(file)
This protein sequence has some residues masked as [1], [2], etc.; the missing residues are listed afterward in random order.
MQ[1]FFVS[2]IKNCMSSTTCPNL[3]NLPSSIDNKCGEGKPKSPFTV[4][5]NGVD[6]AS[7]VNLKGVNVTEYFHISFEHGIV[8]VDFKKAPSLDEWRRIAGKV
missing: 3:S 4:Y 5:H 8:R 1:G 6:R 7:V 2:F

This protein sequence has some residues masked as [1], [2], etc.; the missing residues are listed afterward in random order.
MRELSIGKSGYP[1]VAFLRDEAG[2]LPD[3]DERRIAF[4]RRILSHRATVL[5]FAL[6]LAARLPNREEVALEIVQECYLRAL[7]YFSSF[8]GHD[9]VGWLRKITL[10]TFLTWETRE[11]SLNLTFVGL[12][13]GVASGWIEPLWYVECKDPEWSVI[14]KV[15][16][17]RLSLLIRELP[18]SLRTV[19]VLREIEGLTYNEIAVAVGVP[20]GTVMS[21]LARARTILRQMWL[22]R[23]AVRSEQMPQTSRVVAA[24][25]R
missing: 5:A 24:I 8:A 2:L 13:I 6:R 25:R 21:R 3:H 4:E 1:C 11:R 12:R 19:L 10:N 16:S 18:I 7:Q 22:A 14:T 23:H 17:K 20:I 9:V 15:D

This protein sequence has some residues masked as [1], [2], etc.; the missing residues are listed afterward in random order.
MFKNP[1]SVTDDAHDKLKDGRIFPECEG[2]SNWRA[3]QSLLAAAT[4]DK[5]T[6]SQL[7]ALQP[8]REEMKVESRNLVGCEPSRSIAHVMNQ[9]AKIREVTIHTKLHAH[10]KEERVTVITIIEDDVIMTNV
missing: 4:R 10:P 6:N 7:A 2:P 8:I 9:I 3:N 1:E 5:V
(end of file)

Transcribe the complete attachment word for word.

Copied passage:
This protein sequence has some residues masked as [1], [2], etc.; the missing residues are listed afterward in random order.
MQ[1]FFVS[2]IKNCMSSTTCPNL[3]NLPSSIDNKCGEGKPKSPFTV[4][5]NGVD[6]AS[7]VNLKGVNVTEYFHISFEHGIV[8]VDFKKAPSLDEWRRIAGKV
missing: 3:S 4:Y 5:H 8:R 1:G 6:R 7:V 2:F

This protein sequence has some residues masked as [1], [2], etc.; the missing residues are listed afterward in random order.
MRELSIGKSGYP[1]VAFLRDEAG[2]LPD[3]DERRIAF[4]RRILSHRATVL[5]FAL[6]LAARLPNREEVALEIVQECYLRAL[7]YFSSF[8]GHD[9]VGWLRKITL[10]TFLTWETRE[11]SLNLTFVGL[12][13]GVASGWIEPLWYVECKDPEWSVI[14]KV[15][16][17]RLSLLIRELP[18]SLRTV[19]VLREIEGLTYNEIAVAVGVP[20]GTVMS[21]LARARTILRQMWL[22]R[23]AVRSEQMPQTSRVVAA[24][25]R
missing: 5:A 24:I 8:A 2:L 13:I 6:R 25:R 21:R 3:H 4:E 1:C 11:R 12:R 19:L 10:N 16:S 18:I 7:Q 22:A 14:T 23:H 17:K 20:I 9:V 15:D

This protein sequence has some residues masked as [1], [2], etc.; the missing residues are listed afterward in random order.
MFKNP[1]SVTDDAHDKLKDGRIFPECEG[2]SNWRA[3]QSLLAAAT[4]DK[5]T[6]SQL[7]ALQP[8]REEMKVESRNLVGCEPSRSIAHVMNQ[9]AKIREVTIHTKLHAH[10]KEERVTVITIIEDDVIMTNV
missing: 4:R 10:P 6:N 7:A 2:P 8:I 9:I 3:N 1:E 5:V